Now, I will admit that the character does present certain problems as it is very clear there are times when he is acting as the Voice of God and stating God’s word, and there are times that are clearly Malak as Malak the angel disdainful of Moses and all humanity…and then there are a good portion of lines that are not clear which category they’re in. Scott clearly wanted his audience wrestling with this question about the nature of God as much as Moses has to wrestle with God. I personally like this choice, it respects the audience as people who can think and analyze and not just have things spoon fed to them.
The next major complaint is that this treats the plagues and parting of the Red Sea as natural events and not acts of God. I will admit that this does have a good many plausible explanations for almost all the mystical events in the movie: Moses first conversation with Malak is while unconscious, most of the plagues have an explanation, even the Red Sea could be the work of nature and not God…but this is no way a denial of God as some critics have claimed. Scott seems to remember that God works in mysterious means. If you believe in miracles then you know most miracles leave enough room to deny them and explain them away, there is always a portion where faith has to come in and say “this is a miracle.” And that’s how God always works. It makes no sense that God would change his modus operandi. Besides there is no other explanation for the 10th plague in the film beyond God.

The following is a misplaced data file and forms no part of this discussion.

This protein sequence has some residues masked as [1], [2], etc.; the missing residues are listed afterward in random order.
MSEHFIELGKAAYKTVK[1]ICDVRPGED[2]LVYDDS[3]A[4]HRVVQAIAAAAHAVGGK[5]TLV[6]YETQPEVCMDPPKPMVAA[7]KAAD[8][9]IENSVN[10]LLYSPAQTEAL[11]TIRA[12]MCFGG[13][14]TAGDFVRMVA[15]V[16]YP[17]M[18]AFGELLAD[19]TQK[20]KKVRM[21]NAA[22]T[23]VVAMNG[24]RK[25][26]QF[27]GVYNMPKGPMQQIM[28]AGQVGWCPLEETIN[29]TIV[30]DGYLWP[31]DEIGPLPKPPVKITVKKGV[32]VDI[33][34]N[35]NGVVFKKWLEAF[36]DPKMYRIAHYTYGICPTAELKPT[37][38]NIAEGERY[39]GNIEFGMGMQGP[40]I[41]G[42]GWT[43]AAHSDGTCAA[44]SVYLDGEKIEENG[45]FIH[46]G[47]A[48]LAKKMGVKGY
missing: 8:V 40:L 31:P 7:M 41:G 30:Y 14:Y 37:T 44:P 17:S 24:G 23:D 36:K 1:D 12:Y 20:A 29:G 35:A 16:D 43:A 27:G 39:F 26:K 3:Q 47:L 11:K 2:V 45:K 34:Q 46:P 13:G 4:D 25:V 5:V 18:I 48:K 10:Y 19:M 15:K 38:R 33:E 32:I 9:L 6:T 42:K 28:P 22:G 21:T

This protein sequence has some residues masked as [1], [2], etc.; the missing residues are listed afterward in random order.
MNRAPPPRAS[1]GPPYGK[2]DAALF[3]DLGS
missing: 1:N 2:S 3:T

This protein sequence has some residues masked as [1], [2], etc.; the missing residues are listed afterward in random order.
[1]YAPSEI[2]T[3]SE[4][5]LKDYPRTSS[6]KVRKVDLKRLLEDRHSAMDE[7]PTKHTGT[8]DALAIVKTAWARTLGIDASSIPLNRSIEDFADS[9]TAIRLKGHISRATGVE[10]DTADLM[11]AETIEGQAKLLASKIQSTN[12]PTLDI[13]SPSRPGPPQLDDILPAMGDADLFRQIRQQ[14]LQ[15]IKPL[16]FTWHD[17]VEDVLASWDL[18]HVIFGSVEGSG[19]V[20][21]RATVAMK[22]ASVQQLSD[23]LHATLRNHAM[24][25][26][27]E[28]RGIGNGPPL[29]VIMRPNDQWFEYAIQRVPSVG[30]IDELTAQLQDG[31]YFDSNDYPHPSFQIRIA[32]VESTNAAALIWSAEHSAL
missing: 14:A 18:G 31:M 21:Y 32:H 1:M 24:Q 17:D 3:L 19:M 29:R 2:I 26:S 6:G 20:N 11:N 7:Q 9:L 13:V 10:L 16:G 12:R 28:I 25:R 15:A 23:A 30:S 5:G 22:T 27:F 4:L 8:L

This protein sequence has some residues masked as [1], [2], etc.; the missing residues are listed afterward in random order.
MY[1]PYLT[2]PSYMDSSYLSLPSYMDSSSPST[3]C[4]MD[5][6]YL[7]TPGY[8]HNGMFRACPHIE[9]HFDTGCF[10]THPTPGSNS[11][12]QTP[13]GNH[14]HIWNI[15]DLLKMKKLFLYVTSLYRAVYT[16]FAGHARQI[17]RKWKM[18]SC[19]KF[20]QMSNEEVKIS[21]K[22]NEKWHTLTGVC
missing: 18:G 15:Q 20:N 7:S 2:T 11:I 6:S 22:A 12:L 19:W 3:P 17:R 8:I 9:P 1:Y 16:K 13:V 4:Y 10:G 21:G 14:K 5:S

Some have complained that this is a hateful vision of God…yeah. That’s the God described in Exodus, a jealous God, a God who repeatedly “hardens Pharaoh’s heart” just to show he is more powerful. If you can’t accept the reality that the Book of Exodus was written at time when Gods where a little more petty than our modern image of the deity, you’re not being honest about the nature of the book. What is shown however is that this is not arbitrary suffering, at least in Malak’s mind, just punishment for the treatment of God’s people. Further it is shown that Moses is not a blind follower who inflicts one plague after another at God’s will. Moses has serious problems with the plagues, he talks about how it is painful to watch this suffering be inflicted on the people he grew up with, and that he feels the punishment may be out of proportion to the crime. You know, the moral questions a sane person is supposed to be asking of their relationship with God, because blindly following and merely submitting to the will of God whether it be right or wrong has never gone well in history.